Pharmatech markets a methodology that it calls "just in time", which re-organizes the logic of clinical trial matching. Instead of oncologists hunting for a clinical trial for which they can match patients, Pharmatech creates a web of participating research institutions and oncology practices that pre-identify patients based on a variety of eligibility criteria upfront — before ever being activated as a trial site. According to the company, this means that when a patient presents with trial-eligible alteration at one of its participating practices — even if that institution is not yet approved as a trial site — the company can get that site activated and the patient on the trial protocol within 10 days.

In studying this approach, Pharmatech has been able to demonstrate that this strategy reduces the time it takes from when a doctor discovers a patient who could benefit from a trial to when that patient can enter treatment. For instance, a study focused on pancreatic cancer found that sites using the just-in-time model accrued subjects at more than twice the rate of traditionally activated sites.

"They've actually been doing this since the 80s," Spetzler said. "They've been most successful in really compressing the amount of time from patient identification to getting them on the trial, and this timing is everything for these patients."

Recent research suggests that the time between molecular profiling and getting on treatment impacts patient outcomes. In the I-PREDICT study, for example, researchers were able to identify personalized therapies and get 49 percent of patients on those drugs. They also calculated what they called "matching scores," showing that a high score predicted both better progression-free and overall survival.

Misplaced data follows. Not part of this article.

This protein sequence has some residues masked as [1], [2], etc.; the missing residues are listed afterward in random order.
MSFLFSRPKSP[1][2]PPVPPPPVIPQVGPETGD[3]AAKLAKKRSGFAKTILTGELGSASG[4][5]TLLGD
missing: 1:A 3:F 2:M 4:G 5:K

In I-PREDICT, which has one of the highest match rates seen in precision oncology trials, the median time between study consent and treatment initiation was one month. In a Nature Medicine paper, the authors led by Razelle Kurzrock from the University of California, San Diego, wrote that one of the reasons they were able to achieve a high match rate is because patients were tested for a large panel of targetable markers by a next-generation sequencing panel, and a molecular tumor board had discussions immediately upon receiving the test results to ensure patients could get on treatment without delay.

Justin Stebbing, a professor of cancer medicine and medical oncology at Imperial College London, has also led research showing the challenge of getting patients on treatments to which they're molecularly matched. He said in an email that the potential solution as defined by Caris with its Pharmatech acquisition make sense to him.

Stebbing and colleagues were involved in a study published last year in the journal Oncotarget in which they evaluated the effect of tailoring treatments based on predictions informed by Caris' molecular profiling service, concluding that patients whose treatments matched those predicted to be of benefit had improved survival over those who did not. But in that study, as in others, at least as many patients with actionable mutations failed to receive a matched treatment as those who received one.

Considering what Caris is pursuing in aligning its operations with Pharmatech's, Stebbing agreed that it could be a way to "change the paradigm of how molecularly based clinical trials are performed."

"Instead of doctors having to know about all the trials and markers and patients having to travel to sites where the trials are open, we can identify the patients that are eligible and then bring the trial to that doctor and patient," he wrote.

"Pharmatech has been doing this for years, but without the molecular data, " he added. In combining the two, "we (doctors/patients/the healthcare system) should be able to dramatically increase the number of patients that get on trials."